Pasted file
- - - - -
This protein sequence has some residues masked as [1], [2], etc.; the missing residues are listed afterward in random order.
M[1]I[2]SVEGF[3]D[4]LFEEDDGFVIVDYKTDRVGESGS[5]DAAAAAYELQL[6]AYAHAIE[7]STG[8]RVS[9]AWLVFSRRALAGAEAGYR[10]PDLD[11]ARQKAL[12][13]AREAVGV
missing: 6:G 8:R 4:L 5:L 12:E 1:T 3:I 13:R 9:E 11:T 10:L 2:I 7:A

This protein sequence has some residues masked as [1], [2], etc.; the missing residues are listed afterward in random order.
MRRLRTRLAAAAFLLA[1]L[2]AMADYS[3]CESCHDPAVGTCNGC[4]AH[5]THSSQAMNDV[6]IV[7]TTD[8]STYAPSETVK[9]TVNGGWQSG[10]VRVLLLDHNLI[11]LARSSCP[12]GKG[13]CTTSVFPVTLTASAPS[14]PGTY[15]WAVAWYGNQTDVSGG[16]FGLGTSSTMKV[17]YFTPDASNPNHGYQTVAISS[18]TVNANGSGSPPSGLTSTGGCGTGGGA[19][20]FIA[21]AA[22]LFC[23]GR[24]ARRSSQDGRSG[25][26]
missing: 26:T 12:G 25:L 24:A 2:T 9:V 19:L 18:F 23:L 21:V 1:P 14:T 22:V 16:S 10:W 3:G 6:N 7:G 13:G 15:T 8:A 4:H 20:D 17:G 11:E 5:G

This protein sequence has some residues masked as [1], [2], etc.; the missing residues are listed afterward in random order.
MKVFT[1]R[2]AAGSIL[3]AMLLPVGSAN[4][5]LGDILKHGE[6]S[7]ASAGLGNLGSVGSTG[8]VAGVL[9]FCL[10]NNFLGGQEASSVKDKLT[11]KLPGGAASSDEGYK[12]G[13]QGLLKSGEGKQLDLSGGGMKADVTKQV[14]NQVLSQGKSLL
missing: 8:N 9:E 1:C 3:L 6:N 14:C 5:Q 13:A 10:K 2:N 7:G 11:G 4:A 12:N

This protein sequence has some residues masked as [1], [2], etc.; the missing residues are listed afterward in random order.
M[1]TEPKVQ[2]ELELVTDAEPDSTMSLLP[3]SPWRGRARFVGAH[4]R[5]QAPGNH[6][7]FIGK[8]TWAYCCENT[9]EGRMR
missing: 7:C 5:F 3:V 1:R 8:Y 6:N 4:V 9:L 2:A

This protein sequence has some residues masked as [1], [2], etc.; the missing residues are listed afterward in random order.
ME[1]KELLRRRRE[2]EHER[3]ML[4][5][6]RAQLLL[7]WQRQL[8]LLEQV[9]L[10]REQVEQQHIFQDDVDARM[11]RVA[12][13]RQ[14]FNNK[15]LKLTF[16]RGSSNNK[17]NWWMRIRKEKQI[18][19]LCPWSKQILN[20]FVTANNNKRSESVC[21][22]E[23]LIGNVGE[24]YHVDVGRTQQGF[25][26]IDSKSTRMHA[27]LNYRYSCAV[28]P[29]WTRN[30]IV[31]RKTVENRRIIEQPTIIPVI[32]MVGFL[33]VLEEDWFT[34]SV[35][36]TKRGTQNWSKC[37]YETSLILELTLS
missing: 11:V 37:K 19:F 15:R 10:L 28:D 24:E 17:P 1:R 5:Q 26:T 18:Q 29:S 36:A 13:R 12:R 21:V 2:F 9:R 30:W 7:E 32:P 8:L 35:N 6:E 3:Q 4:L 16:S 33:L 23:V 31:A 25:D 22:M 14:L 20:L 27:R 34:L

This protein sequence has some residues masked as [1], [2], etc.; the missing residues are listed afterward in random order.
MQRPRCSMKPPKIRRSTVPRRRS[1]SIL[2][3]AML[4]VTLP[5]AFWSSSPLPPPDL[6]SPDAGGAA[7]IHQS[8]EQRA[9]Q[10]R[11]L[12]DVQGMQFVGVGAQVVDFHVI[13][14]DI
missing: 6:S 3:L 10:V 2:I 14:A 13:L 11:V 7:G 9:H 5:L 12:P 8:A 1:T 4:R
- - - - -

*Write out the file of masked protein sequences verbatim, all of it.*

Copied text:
This protein sequence has some residues masked as [1], [2], etc.; the missing residues are listed afterward in random order.
M[1]I[2]SVEGF[3]D[4]LFEEDDGFVIVDYKTDRVGESGS[5]DAAAAAYELQL[6]AYAHAIE[7]STG[8]RVS[9]AWLVFSRRALAGAEAGYR[10]PDLD[11]ARQKAL[12][13]AREAVGV
missing: 6:G 8:R 4:L 5:L 12:E 1:T 3:I 13:R 9:E 11:T 10:L 2:I 7:A

This protein sequence has some residues masked as [1], [2], etc.; the missing residues are listed afterward in random order.
MRRLRTRLAAAAFLLA[1]L[2]AMADYS[3]CESCHDPAVGTCNGC[4]AH[5]THSSQAMNDV[6]IV[7]TTD[8]STYAPSETVK[9]TVNGGWQSG[10]VRVLLLDHNLI[11]LARSSCP[12]GKG[13]CTTSVFPVTLTASAPS[14]PGTY[15]WAVAWYGNQTDVSGG[16]FGLGTSSTMKV[17]YFTPDASNPNHGYQTVAISS[18]TVNANGSGSPPSGLTSTGGCGTGGGA[19][20]FIA[21]AA[22]LFC[23]GR[24]ARRSSQDGRSG[25][26]
missing: 26:T 12:G 25:L 24:A 2:T 9:V 19:L 18:F 23:L 21:V 1:P 14:T 22:V 16:S 10:W 3:G 6:N 7:G 13:G 15:T 8:A 4:H 20:D 17:G 11:E 5:G

This protein sequence has some residues masked as [1], [2], etc.; the missing residues are listed afterward in random order.
MKVFT[1]R[2]AAGSIL[3]AMLLPVGSAN[4][5]LGDILKHGE[6]S[7]ASAGLGNLGSVGSTG[8]VAGVL[9]FCL[10]NNFLGGQEASSVKDKLT[11]KLPGGAASSDEGYK[12]G[13]QGLLKSGEGKQLDLSGGGMKADVTKQV[14]NQVLSQGKSLL
missing: 8:N 9:E 1:C 3:L 6:N 14:C 5:Q 13:A 10:K 2:N 7:G 11:G 4:A 12:N

This protein sequence has some residues masked as [1], [2], etc.; the missing residues are listed afterward in random order.
M[1]TEPKVQ[2]ELELVTDAEPDSTMSLLP[3]SPWRGRARFVGAH[4]R[5]QAPGNH[6][7]FIGK[8]TWAYCCENT[9]EGRMR
missing: 7:C 5:F 3:V 1:R 8:Y 6:N 4:V 9:L 2:A

This protein sequence has some residues masked as [1], [2], etc.; the missing residues are listed afterward in random order.
ME[1]KELLRRRRE[2]EHER[3]ML[4][5][6]RAQLLL[7]WQRQL[8]LLEQV[9]L[10]REQVEQQHIFQDDVDARM[11]RVA[12][13]RQ[14]FNNK[15]LKLTF[16]RGSSNNK[17]NWWMRIRKEKQI[18][19]LCPWSKQILN[20]FVTANNNKRSESVC[21][22]E[23]LIGNVGE[24]YHVDVGRTQQGF[25][26]IDSKSTRMHA[27]LNYRYSCAV[28]P[29]WTRN[30]IV[31]RKTVENRRIIEQPTIIPVI[32]MVGFL[33]VLEEDWFT[34]SV[35][36]TKRGTQNWSKC[37]YETSLILELTLS
missing: 11:V 37:K 19:F 15:R 10:L 28:D 24:E 17:P 1:R 5:Q 26:T 18:Q 29:S 36:A 13:R 12:R 21:V 2:F 9:R 30:W 7:E 32:P 8:L 35:N 6:E 3:Q 4:L 16:S 33:L 23:V 31:A 25:D 22:M 14:L 20:L 27:R 34:L

This protein sequence has some residues masked as [1], [2], etc.; the missing residues are listed afterward in random order.
MQRPRCSMKPPKIRRSTVPRRRS[1]SIL[2][3]AML[4]VTLP[5]AFWSSSPLPPPDL[6]SPDAGGAA[7]IHQS[8]EQRA[9]Q[10]R[11]L[12]DVQGMQFVGVGAQVVDFHVI[13][14]DI
missing: 6:S 3:L 10:V 2:I 14:A 13:L 11:V 7:G 9:H 5:L 12:P 8:A 1:T 4:R